By letter dated August 21, 2014, respondent’s athletic director determined that the student had violated respondent’s athletic policy and imposed a 10-week athletic suspension.[1]  The athletic director noted that, if the student verified his attendance at a “3-hour ... workshop on alcohol/drug abuse,” his suspension could be “lessened by no more than half....”  The athletic director additionally noted that, if interested, the student could contact him or the dean of students “to obtain an appropriate referral for counseling.”

On or about September 1, petitioner emailed respondent’s president, informing him that staff had indicated that “if [the student] shows up for practice, send him home for the photo incident.”  The email also inquired whether “the Board is supporting suspending [the student] for that photo which was taken over the summer.”  Respondent’s president replied on September 2, indicating that the board was aware of the suspension, thanking petitioner for making sure that the board was aware of the situation, and stating that the policy is a year-round policy.  This appeal ensued.  Petitioner’s request for interim relief was denied.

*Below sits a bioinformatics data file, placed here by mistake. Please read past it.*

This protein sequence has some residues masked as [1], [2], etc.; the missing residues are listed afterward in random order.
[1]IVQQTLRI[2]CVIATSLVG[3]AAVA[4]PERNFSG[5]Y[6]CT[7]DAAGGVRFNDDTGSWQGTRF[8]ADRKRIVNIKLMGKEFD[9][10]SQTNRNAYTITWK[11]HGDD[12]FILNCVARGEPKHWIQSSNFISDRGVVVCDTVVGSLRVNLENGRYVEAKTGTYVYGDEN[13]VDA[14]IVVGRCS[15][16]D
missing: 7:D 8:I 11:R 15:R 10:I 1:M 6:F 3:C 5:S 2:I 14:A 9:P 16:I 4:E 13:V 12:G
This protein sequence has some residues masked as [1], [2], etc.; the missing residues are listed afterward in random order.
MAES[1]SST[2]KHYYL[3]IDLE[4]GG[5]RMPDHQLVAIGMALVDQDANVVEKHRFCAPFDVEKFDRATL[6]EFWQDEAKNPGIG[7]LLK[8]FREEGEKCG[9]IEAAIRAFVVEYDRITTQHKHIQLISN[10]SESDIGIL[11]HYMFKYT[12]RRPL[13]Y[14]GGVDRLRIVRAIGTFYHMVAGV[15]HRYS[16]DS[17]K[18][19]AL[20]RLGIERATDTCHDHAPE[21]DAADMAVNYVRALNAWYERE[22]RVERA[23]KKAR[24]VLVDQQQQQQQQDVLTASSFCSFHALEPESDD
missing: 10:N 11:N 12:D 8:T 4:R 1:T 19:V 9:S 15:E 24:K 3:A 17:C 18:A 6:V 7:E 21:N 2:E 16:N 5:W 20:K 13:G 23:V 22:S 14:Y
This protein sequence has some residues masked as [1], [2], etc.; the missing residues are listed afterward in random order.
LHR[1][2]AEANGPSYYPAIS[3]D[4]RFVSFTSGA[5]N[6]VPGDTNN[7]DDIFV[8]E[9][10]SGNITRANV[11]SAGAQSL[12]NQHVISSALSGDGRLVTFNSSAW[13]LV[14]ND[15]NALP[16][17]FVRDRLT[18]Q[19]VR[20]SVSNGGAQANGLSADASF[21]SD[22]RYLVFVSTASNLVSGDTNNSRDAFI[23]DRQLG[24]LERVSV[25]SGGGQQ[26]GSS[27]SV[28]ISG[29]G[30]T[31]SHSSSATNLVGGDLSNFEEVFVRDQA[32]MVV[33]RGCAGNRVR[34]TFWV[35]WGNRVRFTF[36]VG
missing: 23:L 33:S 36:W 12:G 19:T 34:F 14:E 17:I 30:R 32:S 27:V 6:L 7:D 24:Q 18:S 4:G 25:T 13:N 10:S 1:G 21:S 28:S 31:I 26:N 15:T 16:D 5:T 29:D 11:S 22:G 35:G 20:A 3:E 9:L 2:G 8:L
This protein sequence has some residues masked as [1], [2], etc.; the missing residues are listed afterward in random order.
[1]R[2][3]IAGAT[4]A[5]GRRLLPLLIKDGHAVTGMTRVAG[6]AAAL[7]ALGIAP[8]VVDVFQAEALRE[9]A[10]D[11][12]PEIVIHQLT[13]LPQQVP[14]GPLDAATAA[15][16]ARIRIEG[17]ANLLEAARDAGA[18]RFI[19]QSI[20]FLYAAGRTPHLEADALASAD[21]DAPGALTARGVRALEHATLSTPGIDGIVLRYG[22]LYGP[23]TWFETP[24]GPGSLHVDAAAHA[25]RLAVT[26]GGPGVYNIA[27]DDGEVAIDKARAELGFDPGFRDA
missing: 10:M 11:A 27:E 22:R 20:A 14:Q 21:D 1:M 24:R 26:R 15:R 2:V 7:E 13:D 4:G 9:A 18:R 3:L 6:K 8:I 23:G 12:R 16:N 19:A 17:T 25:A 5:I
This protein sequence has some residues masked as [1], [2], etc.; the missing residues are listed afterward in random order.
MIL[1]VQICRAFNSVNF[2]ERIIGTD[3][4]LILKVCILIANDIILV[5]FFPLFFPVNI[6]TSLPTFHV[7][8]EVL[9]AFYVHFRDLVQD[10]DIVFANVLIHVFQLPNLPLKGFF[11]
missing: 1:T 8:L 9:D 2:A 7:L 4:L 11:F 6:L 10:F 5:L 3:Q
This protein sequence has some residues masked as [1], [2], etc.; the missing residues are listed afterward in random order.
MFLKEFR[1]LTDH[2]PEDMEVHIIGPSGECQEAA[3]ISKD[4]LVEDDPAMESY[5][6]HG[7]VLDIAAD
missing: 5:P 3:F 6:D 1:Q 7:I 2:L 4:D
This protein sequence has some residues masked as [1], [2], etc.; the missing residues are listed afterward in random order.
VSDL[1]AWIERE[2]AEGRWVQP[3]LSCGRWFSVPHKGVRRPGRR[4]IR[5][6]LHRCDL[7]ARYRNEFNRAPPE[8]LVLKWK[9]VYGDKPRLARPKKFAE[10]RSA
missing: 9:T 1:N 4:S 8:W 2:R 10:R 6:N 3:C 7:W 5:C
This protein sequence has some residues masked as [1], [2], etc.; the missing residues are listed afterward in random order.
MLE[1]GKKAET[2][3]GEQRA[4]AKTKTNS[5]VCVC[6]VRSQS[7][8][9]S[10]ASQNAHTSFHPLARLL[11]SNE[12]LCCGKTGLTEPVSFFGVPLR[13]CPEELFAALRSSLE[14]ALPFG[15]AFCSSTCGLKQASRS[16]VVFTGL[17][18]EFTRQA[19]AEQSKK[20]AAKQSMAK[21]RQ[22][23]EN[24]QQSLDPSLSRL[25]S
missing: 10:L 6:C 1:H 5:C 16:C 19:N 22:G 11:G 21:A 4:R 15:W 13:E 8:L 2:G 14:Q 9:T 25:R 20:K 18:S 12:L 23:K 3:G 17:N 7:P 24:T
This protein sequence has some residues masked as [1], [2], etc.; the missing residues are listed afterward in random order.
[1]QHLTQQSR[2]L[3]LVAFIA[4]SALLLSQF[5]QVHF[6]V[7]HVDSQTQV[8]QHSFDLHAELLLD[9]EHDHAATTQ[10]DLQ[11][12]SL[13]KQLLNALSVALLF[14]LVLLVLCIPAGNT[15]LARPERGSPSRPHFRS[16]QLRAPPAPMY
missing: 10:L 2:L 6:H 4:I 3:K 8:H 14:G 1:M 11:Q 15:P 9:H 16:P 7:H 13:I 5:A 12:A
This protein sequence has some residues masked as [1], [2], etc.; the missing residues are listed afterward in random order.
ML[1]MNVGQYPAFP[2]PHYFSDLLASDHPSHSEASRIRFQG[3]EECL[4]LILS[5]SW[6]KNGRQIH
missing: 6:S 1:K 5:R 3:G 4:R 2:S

Petitioner contends that the athletic suspension imposed upon the student is improper because it is based upon a prior school year’s athletic policy in the 2013-2014 Parent/Student Athletic Handbook, which, he claims, did not include the summer because the student had not yet signed the 2014-2015 handbook.  Petitioner further contends that the athletic director failed to, as required by the handbook, consider the student’s individual circumstances in assessing a penalty.  Petitioner further complains that respondent did not provide him with the identity of the photographer who took the photograph which was displayed to the student on August 11.  In this respect, petitioner alleges that the photograph has been altered.  Petitioner also contends that the district treated another student who was disciplined for his involvement on the limo bus differently than the student, and that this disparate treatment occurred because petitioner had filed a previous appeal against respondent pursuant to Education Law §310.  As relief, petitioner requests “an [o]rder that the suspension is invalid” or, in the alternative, an order directing the district to provide the identity of the individual who took the photograph “as well as the identity(ies) [sic] of the individual(s) who altered it.”  Petitioner also requests that I admonish respondent for allowing its administration to treat the student and petitioner unfairly.